Rating: R for violent content, graphic images and language
Runtime: 121 minutes
Simon Pegg and Nick Frost from “Shaun of the Dead” fame are back in the action/buddy/comedy film “Hot Fuzz”. However, instead of trying to outwit the onslaught of zombies, the duo are fighting crime (or the lack thereof) in the sleepy English village, Sandford.
Pegg plays Sergeant Nicholas Angel, a member of the London police who is a force to be reckoned with. After doing his job a little too well and making his fellow police squad members look not so good, the “higher ups” decide that their only option is to transfer Nick where he won’t find trouble which is the picture perfect town of Sandford. Once there he is partnered with Danny Butterman (Frost), a bumbling cop who seems to be more obsessed with his favorite “buddy/cop” films like “Bad Boys” and “Point Break” than he is his job and who also happens to be the son of Sandford’s Inspector, Frank Butterman (Broadbent).
The slow pace of the town becomes maddening for Nick. Since he’s used to the big crime busts, Nick has to adjust to the seemingly crime free Sandford where the biggest news of the day is a runaway swan that’s on the loose or giving speeches to school aged children (which ends in Danny asking more questions about his job than the students)!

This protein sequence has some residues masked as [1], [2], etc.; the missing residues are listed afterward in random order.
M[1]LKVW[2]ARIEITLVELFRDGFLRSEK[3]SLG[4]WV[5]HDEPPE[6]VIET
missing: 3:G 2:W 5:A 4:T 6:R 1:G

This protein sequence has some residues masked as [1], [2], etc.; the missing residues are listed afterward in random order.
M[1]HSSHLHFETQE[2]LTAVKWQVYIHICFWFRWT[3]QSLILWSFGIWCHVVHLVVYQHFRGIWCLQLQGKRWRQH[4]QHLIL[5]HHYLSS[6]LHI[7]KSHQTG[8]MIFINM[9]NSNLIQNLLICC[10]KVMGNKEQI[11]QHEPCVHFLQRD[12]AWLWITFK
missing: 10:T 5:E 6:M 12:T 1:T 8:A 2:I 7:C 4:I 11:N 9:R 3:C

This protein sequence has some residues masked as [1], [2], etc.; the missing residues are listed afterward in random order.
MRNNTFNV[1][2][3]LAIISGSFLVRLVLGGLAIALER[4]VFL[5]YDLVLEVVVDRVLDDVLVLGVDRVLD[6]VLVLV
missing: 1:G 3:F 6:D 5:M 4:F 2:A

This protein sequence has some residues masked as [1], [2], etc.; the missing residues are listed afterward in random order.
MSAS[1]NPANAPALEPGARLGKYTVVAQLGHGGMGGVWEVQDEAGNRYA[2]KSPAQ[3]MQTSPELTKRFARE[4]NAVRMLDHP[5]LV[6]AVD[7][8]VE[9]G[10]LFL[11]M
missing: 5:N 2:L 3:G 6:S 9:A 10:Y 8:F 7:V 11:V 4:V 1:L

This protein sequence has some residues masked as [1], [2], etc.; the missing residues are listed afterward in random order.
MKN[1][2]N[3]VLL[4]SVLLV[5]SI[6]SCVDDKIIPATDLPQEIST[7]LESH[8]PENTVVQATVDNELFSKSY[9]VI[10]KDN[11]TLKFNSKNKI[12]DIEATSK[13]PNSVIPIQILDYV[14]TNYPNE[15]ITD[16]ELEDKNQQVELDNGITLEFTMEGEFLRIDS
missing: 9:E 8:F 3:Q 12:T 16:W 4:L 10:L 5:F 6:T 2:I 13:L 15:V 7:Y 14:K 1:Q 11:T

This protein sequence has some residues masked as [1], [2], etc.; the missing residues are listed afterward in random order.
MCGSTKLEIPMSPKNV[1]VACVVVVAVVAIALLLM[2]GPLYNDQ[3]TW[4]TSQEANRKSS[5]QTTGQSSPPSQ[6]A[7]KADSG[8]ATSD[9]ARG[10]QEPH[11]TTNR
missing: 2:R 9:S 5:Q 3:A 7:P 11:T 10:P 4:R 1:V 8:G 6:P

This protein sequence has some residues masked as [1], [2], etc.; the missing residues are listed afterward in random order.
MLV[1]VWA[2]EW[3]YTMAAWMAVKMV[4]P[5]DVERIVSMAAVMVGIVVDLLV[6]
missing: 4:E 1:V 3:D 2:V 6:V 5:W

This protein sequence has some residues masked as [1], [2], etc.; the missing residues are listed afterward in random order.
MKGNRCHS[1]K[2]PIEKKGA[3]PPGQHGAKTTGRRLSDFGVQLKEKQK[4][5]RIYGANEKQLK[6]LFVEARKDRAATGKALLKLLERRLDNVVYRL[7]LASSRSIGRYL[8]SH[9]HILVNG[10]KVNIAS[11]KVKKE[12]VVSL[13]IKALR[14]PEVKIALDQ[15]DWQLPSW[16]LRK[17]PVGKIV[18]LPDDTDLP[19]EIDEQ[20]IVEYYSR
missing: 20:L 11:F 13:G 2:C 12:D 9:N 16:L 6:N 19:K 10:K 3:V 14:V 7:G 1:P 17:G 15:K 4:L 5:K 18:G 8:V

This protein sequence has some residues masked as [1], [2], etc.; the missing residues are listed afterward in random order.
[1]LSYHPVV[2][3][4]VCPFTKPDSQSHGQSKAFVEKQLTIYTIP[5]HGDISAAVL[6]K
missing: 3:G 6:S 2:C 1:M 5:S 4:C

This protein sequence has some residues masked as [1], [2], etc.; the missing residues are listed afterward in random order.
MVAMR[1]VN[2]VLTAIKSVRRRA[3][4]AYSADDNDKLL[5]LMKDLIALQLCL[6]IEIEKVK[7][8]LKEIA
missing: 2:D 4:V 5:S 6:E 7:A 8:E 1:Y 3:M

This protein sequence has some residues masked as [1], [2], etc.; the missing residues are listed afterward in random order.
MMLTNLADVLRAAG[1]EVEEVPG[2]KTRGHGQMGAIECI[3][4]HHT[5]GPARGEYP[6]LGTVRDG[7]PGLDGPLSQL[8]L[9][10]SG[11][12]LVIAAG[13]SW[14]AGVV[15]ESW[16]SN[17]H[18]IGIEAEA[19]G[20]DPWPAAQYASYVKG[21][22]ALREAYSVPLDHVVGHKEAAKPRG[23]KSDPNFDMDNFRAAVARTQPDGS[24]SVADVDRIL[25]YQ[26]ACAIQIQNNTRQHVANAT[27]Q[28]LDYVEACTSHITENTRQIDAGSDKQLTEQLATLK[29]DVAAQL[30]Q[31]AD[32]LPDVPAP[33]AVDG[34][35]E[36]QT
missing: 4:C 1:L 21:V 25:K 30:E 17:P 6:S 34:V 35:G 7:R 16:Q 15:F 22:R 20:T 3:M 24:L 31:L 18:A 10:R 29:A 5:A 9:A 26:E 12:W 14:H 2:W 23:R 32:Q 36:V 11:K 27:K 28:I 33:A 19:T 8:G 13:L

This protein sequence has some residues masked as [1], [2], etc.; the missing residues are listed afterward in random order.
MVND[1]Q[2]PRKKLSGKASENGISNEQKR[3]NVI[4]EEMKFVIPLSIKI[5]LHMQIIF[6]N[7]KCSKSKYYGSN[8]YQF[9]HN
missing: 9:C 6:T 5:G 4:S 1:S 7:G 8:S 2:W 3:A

However, when several of the town’s most prominent citizens meet gruesome ends, Nick is sure that there’s more going on than meets the eye. His suspicions only increase when the deaths are quickly ruled as accidental and the investigations end. Nick soon becomes determined to unravel the mystery of the deaths and to find out the secret of what’s really happening in the sweet town of Sandford. Will Danny stay true to his “buddy” movie obsession and be there for Nick when he’s needed? What about the town’s infamous citizen Simon Skinner (Dalton)? You’ll have to watch “Hot Fuzz” to see what happens next!
“Hot Fuzz” reminded me of several different action movies with just a bit of horror thrown in for good measure. There’s the buddy/cop film such as “Bad Boys” and “Lethal Weapon”, the “shoot out” scene which oddly enough reminded me of “Desperado” and a touch of “Scream” with the cloaked murderer.
There were a few things I especially liked about the film. Through a few plot twists, “Hot Fuzz” showed just how complicated we assume things are, but in some cases the real truth is a lot simpler (and scarily convoluted, i.e. murdering someone because you didn’t like his or her performance in a play production). The other part that I liked, which was more subtle, was the soundtrack. It’s fun to listen to some of the songs that are used to tie in to certain scenes.
“Hot Fuzz” also has one of the best action sequences that I’ve seen in a movie in a while. During the last thirty to forty minutes of the movie, Nick along with help from Danny, wage a street fight against those controlling Sandford behind the scenes. It seems to pay homage to just about every climatic action scene that can be found in movies.
The only draw back to the film is that I thought the movie was just a little long in some parts. But, in the scheme of things, when everything is revealed, the movie probably needed that extra time to show what was happening in the town.
My Rating: 3 ½ out of 5 stars
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